It takes 50,000 nuts to put a car together, but only one to scatter them all over the road. – Darryl Somers

We have habitually stated that many companies were and still are using share buyback programs to manipulate earnings, by reducing the float of outstanding shares.  This gambit was not as prevalent before, but today it’s gaining traction at a rather astounding pace. Companies borrow money in contrast to using the cash they already have on hand, to repurchase their own shares; this modern form of alchemy turn’s losses into profits or can be utilized to make moderate profits appear to be spectacular in nature. This gives this bull market another bullock’s reason to trend higher; yes, we are in the midst of what appears to be a correction, but the market is trading at a lofty level in comparison to 2011. This is roughly the time frame when this activity started to gain steam.  

We are now in the paradigm of lies and deceit.  In these conditions, the truth does not thrive. How can truth or reality have a chance under such conditions? Every piece of data that can be manipulated has been or is being manipulated to create the impression that all is well.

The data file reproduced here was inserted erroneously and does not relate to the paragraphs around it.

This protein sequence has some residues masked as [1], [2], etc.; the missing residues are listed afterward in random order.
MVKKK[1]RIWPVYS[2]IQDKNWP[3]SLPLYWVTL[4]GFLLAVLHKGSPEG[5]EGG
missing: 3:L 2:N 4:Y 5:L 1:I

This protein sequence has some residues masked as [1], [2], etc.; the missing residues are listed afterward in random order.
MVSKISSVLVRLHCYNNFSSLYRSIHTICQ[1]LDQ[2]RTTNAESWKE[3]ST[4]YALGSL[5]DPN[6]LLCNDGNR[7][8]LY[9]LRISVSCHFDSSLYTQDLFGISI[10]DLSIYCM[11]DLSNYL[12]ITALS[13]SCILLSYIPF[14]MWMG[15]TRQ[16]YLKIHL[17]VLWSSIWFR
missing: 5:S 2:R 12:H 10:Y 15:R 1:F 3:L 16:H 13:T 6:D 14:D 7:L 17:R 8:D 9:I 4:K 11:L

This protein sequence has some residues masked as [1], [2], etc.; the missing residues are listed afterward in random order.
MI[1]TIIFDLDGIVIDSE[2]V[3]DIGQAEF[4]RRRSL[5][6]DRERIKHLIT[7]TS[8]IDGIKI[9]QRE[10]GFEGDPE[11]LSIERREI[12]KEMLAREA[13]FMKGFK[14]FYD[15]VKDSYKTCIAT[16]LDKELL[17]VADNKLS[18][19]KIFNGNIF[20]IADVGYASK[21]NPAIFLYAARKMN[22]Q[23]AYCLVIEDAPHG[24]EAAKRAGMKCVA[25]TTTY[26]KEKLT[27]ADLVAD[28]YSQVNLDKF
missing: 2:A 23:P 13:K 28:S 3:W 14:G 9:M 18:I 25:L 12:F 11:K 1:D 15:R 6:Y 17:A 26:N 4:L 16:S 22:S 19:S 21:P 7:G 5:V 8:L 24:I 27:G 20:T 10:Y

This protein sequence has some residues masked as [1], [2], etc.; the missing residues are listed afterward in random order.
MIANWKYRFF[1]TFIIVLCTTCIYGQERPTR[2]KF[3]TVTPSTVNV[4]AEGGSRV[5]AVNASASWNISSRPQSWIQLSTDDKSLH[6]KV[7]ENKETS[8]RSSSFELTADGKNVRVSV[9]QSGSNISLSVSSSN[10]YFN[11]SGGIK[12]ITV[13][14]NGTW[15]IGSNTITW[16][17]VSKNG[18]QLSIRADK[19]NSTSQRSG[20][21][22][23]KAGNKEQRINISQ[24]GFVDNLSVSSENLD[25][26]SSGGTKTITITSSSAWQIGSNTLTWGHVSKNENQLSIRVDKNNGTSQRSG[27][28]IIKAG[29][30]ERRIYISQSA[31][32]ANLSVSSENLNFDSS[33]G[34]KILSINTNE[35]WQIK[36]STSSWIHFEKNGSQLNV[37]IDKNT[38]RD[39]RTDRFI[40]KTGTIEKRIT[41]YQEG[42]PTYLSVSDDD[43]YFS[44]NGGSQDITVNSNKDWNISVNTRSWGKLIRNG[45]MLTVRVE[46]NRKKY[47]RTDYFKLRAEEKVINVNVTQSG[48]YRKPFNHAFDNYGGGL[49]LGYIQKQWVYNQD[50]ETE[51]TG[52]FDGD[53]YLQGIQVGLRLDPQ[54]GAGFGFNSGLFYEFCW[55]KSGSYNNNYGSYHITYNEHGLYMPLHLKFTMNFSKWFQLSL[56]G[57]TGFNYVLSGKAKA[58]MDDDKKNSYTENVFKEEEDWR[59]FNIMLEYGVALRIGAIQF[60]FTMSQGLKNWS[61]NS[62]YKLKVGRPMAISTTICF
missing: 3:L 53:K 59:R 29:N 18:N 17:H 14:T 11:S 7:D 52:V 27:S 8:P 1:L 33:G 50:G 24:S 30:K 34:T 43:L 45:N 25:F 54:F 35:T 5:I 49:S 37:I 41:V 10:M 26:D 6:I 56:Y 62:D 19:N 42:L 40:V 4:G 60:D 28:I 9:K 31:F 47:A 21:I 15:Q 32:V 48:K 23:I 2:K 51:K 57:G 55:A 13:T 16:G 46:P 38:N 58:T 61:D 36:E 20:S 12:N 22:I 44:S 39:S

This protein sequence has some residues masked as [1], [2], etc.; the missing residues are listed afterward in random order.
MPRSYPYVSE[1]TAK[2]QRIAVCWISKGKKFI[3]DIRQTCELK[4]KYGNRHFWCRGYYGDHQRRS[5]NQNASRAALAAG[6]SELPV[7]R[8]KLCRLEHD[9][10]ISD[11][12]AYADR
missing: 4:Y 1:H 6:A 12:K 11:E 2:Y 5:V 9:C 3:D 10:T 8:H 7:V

Many experts predict that share buybacks and dividend payments by US companies are expected to reach new highs in 2015.  The troubling factor is that it appears that companies are taking the easy path in their quest to boost profits. Rather than investing in the future, they are spending inordinate sums of money on buying back their own shares.

Goldman Sachs forecasts an 18% jump in buybacks for 2015. David Kostin, chief U.S. equity strategist at Goldman, stated the following in a note to clients. 

“Corporate activity in early 2015 supports our view that the S&P 500 will return more than $1 trillion of cash to investors this year,”

The Fed’s balance sheet has swelled to roughly $2.4 trillion since the start of QE. S&P 500 companies have spent $2.41 trillion on buying back their own shares since the beginning of this bull market. Thus, it would be fair to state that US corporations have taken over from where the Fed left off. 

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